Ellington and Associates, Inc. provide a complete suite of analytical and interpretative geologic services in support of exploration and production projects all over the world. These services include mineralogy and x-ray diffraction.
Based on our expertise in X-ray analysis methods, we offer mineralogical services to clients in the oil and gas industry, geological, mining and processing, agricultural, and other research organizations.
Our mineralogical team works towards improving the reliability and accuracy of analysis at a high rate of speed. This is accomplished using ''mature'' methods while keeping a close interaction with emerging technologies/methods. The laboratory is equipped with twin Bruker D4s and also multiple Bruker D2s and Terra XRD suitcase models for wellsite use, these instruments combine state-of -the- arts state-of-the-art technology with easy operation. Collecting patterns for qualitative/quantitative phase analysis is one of the major tasks of the D4 ENDEAVOR. In our lab, qualitative mineral phase identification is carried on using JADE processing software. Quantitative mineral abundance determination is achieved through BGMN on the basis of the Rietveld method. We primarily utilize NEWMOD software to preform quantitative analysis on clay minerals. Read more about Mineral Analysis from X-Ray Diffraction.
X-Ray Fluorescence (XRF)
X-Ray Fluorescence (XRF) analyzers can quickly and nondestructively determine the elemental composition of:
Metal and precious metal samples
Rocks, ore, and soil
Painted surfaces, including wood, concrete, plaster, drywall, and other building materials
Plastics, consumer goods
Dust collected on wipe samples
Airborne heavy elements collected on filters
Up to 40 elements may be analyzed simultaneously by measuring the characteristic fluorescence x-rays emitted by a sample. XRF analyzers can quantify elements ranging from sodium (Na - element 11) through uranium (U - element 92).
Read More about: XRF Analysis Services
Mineral Analysis from X-ray Diffraction (XRD)
Our mineralogy team can supply the clients the mineralogy service making use of XRD, FTIR, SEM, and optical mineralogy.
X-ray Diffraction (XRD) analysis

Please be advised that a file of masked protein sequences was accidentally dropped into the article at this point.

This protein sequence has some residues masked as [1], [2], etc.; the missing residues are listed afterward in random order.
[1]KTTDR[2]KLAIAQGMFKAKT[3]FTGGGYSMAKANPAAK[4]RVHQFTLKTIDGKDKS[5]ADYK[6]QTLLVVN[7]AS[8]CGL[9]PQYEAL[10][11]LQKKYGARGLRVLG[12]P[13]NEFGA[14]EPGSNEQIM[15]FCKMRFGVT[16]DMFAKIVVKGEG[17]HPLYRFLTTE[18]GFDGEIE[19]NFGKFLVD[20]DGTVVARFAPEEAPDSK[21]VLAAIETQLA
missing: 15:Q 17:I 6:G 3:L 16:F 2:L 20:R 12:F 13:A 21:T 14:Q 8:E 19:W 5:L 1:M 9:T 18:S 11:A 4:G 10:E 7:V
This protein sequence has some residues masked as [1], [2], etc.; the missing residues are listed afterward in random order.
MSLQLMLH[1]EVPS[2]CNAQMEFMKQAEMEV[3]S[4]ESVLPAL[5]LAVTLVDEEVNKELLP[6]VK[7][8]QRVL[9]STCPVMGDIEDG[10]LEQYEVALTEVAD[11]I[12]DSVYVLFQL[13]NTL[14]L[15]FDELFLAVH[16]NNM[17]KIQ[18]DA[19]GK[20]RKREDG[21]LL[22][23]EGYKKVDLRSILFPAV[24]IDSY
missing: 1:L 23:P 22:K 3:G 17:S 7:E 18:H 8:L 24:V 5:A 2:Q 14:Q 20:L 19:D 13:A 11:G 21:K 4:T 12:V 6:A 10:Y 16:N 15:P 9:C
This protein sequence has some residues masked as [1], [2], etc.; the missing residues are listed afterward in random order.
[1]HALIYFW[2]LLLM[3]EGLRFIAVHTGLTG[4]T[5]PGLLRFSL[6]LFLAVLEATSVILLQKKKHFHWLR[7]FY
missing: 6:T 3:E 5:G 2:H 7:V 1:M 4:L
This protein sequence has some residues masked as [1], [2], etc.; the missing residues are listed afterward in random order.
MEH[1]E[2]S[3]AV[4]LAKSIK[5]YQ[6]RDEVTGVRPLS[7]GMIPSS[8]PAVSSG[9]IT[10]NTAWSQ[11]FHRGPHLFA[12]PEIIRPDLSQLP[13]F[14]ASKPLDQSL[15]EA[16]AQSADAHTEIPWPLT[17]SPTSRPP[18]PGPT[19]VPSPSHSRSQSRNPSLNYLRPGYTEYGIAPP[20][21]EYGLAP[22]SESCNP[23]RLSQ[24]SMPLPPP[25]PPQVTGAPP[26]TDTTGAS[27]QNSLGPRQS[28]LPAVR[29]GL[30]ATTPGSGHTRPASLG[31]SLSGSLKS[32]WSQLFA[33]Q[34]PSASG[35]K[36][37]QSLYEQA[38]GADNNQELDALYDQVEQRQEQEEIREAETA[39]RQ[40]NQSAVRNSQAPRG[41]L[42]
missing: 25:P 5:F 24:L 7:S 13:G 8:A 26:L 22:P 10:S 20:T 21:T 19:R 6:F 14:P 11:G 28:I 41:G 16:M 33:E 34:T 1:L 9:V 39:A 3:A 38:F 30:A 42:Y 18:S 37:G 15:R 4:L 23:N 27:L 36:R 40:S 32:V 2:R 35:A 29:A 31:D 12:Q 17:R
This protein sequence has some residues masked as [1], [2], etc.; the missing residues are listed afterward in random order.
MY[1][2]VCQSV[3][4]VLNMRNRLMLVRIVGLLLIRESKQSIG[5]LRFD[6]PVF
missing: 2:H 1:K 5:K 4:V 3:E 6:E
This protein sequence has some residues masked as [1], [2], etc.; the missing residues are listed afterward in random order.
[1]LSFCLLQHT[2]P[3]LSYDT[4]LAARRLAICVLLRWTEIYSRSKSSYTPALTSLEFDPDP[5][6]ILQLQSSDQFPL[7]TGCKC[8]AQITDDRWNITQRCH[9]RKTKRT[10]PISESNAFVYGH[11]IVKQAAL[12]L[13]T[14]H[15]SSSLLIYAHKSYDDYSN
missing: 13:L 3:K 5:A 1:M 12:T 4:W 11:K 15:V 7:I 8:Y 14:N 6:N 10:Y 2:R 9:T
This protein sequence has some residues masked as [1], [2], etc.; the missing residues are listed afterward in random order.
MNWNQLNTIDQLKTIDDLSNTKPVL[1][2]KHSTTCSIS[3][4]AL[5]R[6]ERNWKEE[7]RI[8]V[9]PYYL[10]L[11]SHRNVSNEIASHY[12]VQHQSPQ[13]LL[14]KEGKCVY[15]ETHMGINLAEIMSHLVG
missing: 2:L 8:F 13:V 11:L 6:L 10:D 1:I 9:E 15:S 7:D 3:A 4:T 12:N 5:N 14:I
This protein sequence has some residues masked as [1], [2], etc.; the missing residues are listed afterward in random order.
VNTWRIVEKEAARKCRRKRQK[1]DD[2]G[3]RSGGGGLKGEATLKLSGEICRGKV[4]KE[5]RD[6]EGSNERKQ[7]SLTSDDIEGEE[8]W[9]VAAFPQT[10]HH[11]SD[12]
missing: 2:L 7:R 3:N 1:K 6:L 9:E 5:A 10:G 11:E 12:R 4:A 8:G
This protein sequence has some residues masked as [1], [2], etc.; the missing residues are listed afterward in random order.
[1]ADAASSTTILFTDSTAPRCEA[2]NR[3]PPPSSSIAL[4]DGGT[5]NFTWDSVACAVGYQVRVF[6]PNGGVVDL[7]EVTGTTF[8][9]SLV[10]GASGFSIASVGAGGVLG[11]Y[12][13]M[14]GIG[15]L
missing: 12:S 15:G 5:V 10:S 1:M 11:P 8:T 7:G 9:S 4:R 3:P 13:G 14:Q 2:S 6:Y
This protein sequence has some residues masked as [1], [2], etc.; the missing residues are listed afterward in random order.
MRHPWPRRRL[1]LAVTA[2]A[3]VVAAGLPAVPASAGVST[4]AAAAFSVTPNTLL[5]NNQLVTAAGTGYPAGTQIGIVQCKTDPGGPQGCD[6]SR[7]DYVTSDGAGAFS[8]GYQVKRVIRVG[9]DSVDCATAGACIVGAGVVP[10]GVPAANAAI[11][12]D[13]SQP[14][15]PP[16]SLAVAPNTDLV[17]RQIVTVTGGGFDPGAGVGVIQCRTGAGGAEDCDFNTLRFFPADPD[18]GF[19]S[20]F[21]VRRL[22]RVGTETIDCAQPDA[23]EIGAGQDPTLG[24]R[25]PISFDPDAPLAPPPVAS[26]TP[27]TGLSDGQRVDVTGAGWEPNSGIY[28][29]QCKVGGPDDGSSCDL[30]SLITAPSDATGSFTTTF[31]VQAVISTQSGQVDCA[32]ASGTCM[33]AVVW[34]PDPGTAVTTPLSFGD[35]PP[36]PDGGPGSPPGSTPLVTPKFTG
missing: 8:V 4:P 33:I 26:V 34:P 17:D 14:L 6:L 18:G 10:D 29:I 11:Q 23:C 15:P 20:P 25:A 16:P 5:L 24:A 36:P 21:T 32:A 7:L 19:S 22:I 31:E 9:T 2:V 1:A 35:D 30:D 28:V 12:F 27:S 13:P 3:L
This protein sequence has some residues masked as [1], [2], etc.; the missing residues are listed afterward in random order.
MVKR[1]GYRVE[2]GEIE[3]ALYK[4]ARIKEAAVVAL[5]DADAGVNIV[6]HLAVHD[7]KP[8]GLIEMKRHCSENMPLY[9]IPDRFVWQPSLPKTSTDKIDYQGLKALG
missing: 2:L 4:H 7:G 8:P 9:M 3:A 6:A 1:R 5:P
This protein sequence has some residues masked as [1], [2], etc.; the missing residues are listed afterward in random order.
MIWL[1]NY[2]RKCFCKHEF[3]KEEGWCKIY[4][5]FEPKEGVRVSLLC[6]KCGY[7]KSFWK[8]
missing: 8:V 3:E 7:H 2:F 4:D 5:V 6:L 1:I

XRD records the diffraction or reflection of a beam of X-rays by solids, including geological samples. The unique arrangement of atoms in each mineral’s crystal structure interacts with the X-ray beam, producing regions of diffraction intensity, or peaks, diagnostic for that mineral.
Read More about: Mineral Analysis from X-ray Diffraction (XRD)
Fourier Transform Infrared (FTIR)
- Bruker Alpha FT-IR with ATR accessory Fourier transform infrared spectroscopy
- Near-real time bulk mineralogy and TOC proxy
- Minimal sample preparation required
- XRD, TOC values of known cores and cuttings calibrated with FTIR to estimate mineralogy, organics of unknown samples
- Infrared absorption
Read more about: Fourier Transform Infrared (FTIR)
- Yingqian (Chan) Xiong: Ph.D. in Geology with a broad background in geosciences including years of experience and expertise with specialties in mineralogical analysis. Chan supervises the entire procedure from sample preparation to interpretation.
- Andrew Russell: M.S. in Clay Mineralogy, specializing in quantitative mineral analysis
- Themi Vodo: B.S. in Petroleum Engineering, highly experienced lab technician (two-years at Southern Petroleum Laboratories before he joined our lab in 2005), mainly focused on sample preparation in the lab and at well site.
- Gregory Dubinsky: B.S. in Engineering with a specialty in Computer-aided Design (CAD) Systems. He joined our lab in 2010 and is a XRD technician with 2-years of operational experience.
What is X-ray Diffraction (XRD)? This technology utilizes the diffraction (reflection) of X-rays from the unique arrangement of atoms in a crystal structure. It is generally the fastest and most reliable method to identify and quantify crystalline materials. This method is particularly useful for materials such as clay minerals that have grain sizes too small for microscopic identification.
What can be analyzed by XRD in your lab? Any type of solid material that will produce a diffraction pattern can be analyzed.
How much sample is required? For the optimum results, four grams (4g) of sample are suggested.
Contact Ellington and Associates, Inc. today for more information about geological services 713-956-2838.